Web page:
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What to feed a pregnant womanCreated by Verity in Feeding & Sleeping, Health and Safety
One thing you can be sure of, your pregnant daughter or daughter-in-law will be overloaded with information on how she should look after herself, from doctors, midwives and health visitors. But when she comes to eat at your home, is it safe to offer cheese, eggs, fish?
A balanced diet
According to the Food Standards Agency, it’s important for pregnant women, as for everyone else, to eat a healthy, balanced diet with plenty of variety, including:
- plenty of fruit and vegetables (fresh, frozen, tinned, dried, juice), aiming for at least five portions (each a different variety) every day
- plenty of starchy foods such as bread, pasta, rice and potatoes – choosing wholegrain options where appropriate
- plenty of fibre – this helps prevent constipation and is found in wholegrain bread, pasta and rice, pulses, fruit and vegetables
- some foods rich in protein such as lean meat and chicken, fish, eggs and pulses (such as beans and lentils)
- some dairy foods such as milk, cheese and yoghurt, which contain calcium (but see notes below about acceptable types of cheese and pasteurisation).
It’s also a good idea for pregnant women to cut down on foods such as cakes and biscuits, because these are high in fat and sugar. Cutting these out can also help them to avoid putting on too much weight during pregnancy.
Healthy snacks to have instead include:
- malt loaf
- currant buns without icing
- sandwiches or pitta bread filled with reduced fat cottage cheese, chicken or lean ham
- low-fat yoghurts
- vegetable and bean soups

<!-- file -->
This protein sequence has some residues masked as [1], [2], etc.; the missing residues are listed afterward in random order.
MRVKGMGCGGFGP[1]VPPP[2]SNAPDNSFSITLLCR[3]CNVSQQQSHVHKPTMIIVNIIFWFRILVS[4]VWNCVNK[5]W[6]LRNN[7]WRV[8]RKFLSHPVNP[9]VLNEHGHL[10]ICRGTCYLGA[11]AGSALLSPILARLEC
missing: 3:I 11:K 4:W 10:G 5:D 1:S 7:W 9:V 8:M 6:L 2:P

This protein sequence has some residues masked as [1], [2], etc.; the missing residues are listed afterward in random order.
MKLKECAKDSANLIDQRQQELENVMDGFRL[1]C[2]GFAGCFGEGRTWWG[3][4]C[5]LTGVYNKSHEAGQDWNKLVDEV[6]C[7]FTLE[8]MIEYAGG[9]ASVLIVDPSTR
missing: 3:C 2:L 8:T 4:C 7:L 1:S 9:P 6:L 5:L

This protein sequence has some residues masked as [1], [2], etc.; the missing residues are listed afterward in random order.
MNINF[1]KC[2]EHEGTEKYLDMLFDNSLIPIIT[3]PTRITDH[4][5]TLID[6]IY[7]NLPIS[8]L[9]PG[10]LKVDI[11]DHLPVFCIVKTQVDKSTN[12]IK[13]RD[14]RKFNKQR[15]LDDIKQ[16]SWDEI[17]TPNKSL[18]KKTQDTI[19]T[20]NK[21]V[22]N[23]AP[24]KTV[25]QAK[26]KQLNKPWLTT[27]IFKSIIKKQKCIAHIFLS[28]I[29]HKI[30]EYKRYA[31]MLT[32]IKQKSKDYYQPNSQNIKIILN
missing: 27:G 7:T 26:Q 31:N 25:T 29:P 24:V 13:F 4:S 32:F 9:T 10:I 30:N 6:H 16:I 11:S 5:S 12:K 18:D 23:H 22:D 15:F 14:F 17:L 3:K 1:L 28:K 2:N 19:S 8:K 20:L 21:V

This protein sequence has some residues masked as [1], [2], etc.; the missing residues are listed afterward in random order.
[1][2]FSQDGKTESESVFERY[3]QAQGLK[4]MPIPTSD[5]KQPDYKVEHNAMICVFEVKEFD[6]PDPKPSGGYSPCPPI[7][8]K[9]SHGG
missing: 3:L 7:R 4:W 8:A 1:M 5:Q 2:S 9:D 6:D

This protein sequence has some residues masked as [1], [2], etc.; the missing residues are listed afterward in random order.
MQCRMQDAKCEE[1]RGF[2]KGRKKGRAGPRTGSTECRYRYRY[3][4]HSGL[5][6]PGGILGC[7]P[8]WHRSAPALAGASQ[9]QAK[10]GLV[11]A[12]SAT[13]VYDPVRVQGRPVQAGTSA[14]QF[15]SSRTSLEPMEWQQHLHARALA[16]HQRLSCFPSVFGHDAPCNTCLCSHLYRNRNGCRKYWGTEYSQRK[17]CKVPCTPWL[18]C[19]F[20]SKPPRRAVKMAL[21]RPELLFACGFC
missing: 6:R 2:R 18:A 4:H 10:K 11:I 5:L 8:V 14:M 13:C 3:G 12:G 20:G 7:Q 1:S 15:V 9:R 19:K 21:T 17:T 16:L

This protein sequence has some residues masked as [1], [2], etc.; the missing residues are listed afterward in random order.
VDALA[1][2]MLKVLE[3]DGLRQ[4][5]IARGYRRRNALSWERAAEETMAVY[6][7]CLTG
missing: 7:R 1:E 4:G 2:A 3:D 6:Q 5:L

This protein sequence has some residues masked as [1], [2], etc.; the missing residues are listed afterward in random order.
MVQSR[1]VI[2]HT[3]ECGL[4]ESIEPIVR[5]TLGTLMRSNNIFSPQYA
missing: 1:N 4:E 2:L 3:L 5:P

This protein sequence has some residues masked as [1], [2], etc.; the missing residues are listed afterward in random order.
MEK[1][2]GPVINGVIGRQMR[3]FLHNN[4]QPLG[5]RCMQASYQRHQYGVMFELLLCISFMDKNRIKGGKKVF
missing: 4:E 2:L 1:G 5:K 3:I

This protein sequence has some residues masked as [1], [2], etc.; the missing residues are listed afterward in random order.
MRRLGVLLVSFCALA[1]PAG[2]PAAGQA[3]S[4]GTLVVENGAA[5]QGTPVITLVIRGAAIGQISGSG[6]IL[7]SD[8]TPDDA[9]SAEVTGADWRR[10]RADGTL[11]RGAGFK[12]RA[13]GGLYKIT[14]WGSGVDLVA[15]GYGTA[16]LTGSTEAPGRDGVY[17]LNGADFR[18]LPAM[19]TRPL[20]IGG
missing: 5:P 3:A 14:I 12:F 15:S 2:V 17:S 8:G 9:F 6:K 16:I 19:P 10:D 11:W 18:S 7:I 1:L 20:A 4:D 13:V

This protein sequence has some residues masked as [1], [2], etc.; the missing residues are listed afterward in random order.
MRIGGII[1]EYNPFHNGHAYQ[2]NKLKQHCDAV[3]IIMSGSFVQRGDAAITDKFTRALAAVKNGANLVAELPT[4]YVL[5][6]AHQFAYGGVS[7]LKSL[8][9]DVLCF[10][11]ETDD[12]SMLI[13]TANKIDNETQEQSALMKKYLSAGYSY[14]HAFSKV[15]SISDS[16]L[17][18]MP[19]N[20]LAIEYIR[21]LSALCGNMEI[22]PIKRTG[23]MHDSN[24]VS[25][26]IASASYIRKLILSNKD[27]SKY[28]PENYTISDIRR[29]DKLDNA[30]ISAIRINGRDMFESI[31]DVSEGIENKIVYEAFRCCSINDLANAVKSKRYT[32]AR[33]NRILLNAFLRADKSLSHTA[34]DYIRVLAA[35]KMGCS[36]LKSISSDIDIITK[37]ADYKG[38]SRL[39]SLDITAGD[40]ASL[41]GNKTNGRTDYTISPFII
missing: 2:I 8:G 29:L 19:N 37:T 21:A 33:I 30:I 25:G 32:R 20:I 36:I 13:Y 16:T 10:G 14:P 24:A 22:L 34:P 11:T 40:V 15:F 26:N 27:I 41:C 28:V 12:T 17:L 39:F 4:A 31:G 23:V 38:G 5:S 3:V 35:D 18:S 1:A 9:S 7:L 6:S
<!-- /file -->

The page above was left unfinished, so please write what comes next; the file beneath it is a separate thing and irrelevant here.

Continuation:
- fruit: fresh, tinned in juice or dried such as raisins or apricots.
What to avoid serving
If you’re cooking a meal and there’s going to be a pregnant woman at the table, here’s a simple list of what you shouldn’t serve. All the pitfalls are easy to steer clear of.
Certain types of fish
Although pregnant women can eat most fish, they should avoid certain types due to mercury contamination (shark, swordfish and marlin) and limit the amount they eat of some others (including tuna, oily fish and crab). The Food Standards Agency website has more information on recommended limits on eating fish during pregnancy. If you’re thinking of serving fish, it’s always worth checking with any pregnant visitors beforehand.
All dairy products containing unpasteurised milk. These include yoghurts, cream and crème fraîche. Hard cheeses such as Cheddar and Parmesan should be fine for pregnant women to eat whether pasteurised or not.
Avoid soft mould-ripened cheeses such as camembert, brie, chèvre (a type of goats’ cheese) and other cheeses with a similar rind. Pregnant women should also avoid soft blue cheese.
Choose instead other soft cheeses (e.g. feta, ricotta) and hard cheeses like Cheddar.
Raw or partially cooked eggs
Avoid food containing raw or partially cooked eggs, such as home-made mayonnaise. Wellcooked eggs (that is, cooked until yolk and white are solid) are fine, and shop-bought mayonnaise is usually made with pasteurised eggs, which are risk-free.
Raw or under-cooked meat
Make sure it’s well cooked until steaming hot all the way through and none of the meat is pink.
Well-cooked shellfish is fine.
Liver and anything made from liver
Liver is rich in vitamin A, which can be harmful to babies and needs to be avoided.
Pâtés of any kind, even vegetable
Pâtés can harbour Listeria bacteria, which are dangerous to babies.
Undercooked ready meals
Follow instructions on the packet and make sure they are steaming hot all the way through when served. If microwaving them, ensure that you stir thoroughly before serving.
Some useful websites